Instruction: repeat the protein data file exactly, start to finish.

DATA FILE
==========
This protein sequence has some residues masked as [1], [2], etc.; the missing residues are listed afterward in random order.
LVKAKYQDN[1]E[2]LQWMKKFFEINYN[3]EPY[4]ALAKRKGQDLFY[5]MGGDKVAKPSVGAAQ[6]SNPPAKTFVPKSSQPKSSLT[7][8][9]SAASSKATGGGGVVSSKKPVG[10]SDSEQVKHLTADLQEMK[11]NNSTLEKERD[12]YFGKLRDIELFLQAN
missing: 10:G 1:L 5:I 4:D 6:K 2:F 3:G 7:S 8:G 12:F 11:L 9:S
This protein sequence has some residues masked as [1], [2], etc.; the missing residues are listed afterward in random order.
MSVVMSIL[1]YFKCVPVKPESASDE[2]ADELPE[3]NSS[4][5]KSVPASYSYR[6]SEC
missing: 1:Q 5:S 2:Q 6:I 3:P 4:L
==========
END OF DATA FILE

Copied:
This protein sequence has some residues masked as [1], [2], etc.; the missing residues are listed afterward in random order.
LVKAKYQDN[1]E[2]LQWMKKFFEINYN[3]EPY[4]ALAKRKGQDLFY[5]MGGDKVAKPSVGAAQ[6]SNPPAKTFVPKSSQPKSSLT[7][8][9]SAASSKATGGGGVVSSKKPVG[10]SDSEQVKHLTADLQEMK[11]NNSTLEKERD[12]YFGKLRDIELFLQAN
missing: 10:G 1:L 5:I 4:D 6:K 2:F 3:G 7:S 8:G 12:F 11:L 9:S
This protein sequence has some residues masked as [1], [2], etc.; the missing residues are listed afterward in random order.
MSVVMSIL[1]YFKCVPVKPESASDE[2]ADELPE[3]NSS[4][5]KSVPASYSYR[6]SEC
missing: 1:Q 5:S 2:Q 6:I 3:P 4:L